Our culture collection curator Dr Samantha Law considers the importance of microbiomes and the role of culture collections in preserving the strains within them.
The theme for World Microbiome Day 2021 is sustainability – with a focus on how microbes can contribute to a sustainable future around the world. This is a subject close to our hearts here at NCIMB: we look after the UK’s National Collection of Industrial, Food and Marine Bacteria. This reference collection includes thousands of microbes isolated from all kinds of microbiomes, from deserts to Antarctic ice, from fish skin to fertile farm soil. Culture collections like NCIMB’s are global biological resources that play a vital role in the understanding of microorganisms, not just as individual species, but as communities as well.
The microbiome is defined as the community of microorganisms that live in a particular environment. Microbes have an essential role in maintaining the health and balance of global ecosystems but this is often overlooked. People are often unaware that bacteria form complex, interacting communities as much of the focus on bacteria is when a species is singled out as a dangerous pathogen. The reality is that microorganisms are essential for maintaining the health and wellbeing of humans and the environment around us.
These complex communities of bacteria exist in balance with each other, exchanging signals and nutrients, and sometimes even taking measures such as deploying antibiotics against each other. This makes microbiomes a potential source of new molecules that may be used in medicine, such as antibiotics or anti-cancer compounds, and this can be particularly true in microbial communities from extreme environments where competition for resources is high – and our culture collection includes many strains isolated from these kinds of extreme environments.
Of course microbial communities are already used in all kind of applications – from biofuel production to chocolate manufacture. Often these processes make use of the natural flora present within the raw materials, but a better understanding the communities involved could result in better production of biofuels or improved waste treatment – or tastier chocolate. It could also help us to better understand the risks to microbial processes from climate change, as changing weather patterns will have an impact on microbial communities too.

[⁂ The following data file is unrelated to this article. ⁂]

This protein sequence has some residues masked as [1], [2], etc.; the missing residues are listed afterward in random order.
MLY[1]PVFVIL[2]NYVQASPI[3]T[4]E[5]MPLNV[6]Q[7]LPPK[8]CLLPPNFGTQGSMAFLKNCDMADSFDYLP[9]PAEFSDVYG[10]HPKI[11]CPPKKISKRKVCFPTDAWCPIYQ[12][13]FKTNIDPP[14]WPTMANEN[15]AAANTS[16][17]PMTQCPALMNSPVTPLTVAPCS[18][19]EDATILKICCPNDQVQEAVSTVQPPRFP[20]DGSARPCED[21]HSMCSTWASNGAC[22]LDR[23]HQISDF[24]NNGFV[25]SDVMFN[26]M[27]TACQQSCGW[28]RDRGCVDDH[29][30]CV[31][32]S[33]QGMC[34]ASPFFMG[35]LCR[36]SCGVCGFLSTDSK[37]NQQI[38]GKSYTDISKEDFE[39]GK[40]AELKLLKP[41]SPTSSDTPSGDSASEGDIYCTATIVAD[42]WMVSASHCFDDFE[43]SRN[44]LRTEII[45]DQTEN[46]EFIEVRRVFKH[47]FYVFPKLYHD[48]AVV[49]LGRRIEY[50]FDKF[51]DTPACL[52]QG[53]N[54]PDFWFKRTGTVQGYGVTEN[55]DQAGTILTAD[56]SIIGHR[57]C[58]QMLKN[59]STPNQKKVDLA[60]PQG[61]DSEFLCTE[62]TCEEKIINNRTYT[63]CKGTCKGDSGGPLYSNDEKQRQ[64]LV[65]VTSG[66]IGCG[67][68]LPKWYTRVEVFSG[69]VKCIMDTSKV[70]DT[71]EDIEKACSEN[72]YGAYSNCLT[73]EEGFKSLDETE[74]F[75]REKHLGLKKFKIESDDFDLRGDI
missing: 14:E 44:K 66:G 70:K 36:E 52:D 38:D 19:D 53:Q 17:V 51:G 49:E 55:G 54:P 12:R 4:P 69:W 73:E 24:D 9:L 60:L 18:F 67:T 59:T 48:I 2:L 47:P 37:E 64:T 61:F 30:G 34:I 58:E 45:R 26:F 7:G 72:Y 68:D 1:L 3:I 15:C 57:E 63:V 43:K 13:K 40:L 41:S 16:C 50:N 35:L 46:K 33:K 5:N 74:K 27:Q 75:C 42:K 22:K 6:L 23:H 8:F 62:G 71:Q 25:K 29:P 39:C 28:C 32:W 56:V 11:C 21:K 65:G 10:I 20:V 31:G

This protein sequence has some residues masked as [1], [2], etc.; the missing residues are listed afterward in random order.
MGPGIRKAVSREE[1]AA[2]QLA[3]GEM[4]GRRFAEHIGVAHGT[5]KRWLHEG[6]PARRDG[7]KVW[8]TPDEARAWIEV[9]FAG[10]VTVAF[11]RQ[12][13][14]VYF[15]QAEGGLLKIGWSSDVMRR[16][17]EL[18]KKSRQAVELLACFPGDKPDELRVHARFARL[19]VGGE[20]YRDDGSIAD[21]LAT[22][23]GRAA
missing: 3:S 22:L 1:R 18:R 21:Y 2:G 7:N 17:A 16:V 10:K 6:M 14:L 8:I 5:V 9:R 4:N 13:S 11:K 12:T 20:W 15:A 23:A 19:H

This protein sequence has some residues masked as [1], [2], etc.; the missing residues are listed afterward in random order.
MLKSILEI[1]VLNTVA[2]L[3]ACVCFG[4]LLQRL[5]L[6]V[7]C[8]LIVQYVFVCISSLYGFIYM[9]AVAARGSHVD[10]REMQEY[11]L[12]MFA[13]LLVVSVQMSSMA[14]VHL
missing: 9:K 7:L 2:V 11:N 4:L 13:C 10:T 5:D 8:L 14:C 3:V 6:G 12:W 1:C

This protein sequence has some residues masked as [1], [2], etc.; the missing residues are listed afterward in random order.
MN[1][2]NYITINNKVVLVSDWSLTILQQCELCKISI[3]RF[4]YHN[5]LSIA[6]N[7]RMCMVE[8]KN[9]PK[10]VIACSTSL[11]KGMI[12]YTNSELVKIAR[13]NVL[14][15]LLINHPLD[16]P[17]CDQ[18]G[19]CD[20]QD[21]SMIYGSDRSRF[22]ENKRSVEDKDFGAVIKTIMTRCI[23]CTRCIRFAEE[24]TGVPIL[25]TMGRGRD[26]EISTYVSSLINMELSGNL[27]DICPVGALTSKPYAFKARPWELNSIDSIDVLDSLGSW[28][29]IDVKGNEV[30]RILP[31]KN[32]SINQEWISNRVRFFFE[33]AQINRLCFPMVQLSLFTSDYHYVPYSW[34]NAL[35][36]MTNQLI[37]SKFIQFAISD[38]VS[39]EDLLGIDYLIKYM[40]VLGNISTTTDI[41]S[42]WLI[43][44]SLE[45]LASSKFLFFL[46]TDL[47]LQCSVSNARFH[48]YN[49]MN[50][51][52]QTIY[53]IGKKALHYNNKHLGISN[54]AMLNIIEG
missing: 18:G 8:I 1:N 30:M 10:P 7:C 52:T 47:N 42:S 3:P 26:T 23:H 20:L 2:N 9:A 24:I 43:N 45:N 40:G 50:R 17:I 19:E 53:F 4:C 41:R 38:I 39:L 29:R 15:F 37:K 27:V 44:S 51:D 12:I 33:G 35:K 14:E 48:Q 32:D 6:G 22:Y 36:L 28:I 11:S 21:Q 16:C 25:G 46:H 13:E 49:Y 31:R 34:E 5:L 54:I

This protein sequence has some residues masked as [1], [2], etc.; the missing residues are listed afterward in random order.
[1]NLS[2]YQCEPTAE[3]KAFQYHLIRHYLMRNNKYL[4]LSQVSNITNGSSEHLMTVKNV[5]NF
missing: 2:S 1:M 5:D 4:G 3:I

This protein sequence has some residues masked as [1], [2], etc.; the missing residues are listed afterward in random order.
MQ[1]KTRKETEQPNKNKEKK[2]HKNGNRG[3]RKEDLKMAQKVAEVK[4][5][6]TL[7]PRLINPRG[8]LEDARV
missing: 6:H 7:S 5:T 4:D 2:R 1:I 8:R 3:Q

NCIMB has been preserving, storing and distributing micro-organisms isolated from soil, the oceans, fermented foods and many other environments for decades – we also have deposits of strains isolated from the human gut and breast milk too – a reflection of the interest and research activity into the role of the human microbiome in health.
Our culture collection is a fascinating genetic resource that I believe could holds the key to tackling many of the issues that need to be resolved for a sustainable future. It is a really exciting time to be curating a culture collection and we have been involved in a number of interesting projects recently – both as a project partner and a suppler of strains and sequencing and services. For example, we are currently involved in a project with Edinburgh University funded by the high value biorenewables network, that is screening microbes from our culture collection for their ability to perform chemical transformations. We have also been involved in a project with Aberdeen University and the Robert Gordon University on the topic of bioprospecting for antibacterial drugs.
It is important that we look after the environment to ensure the continued health of the microbial populations on which we depend for food production – but I firmly believe that microorganisms hold the key to a sustainable future and their full potential is yet to be unleashed.
For more information about World Microbiome day go to https://worldmicrobiomeday.com/about/ For more information about NCIMB’s culture collection, services and research activities contact us at: email@example.com t: 01224 009333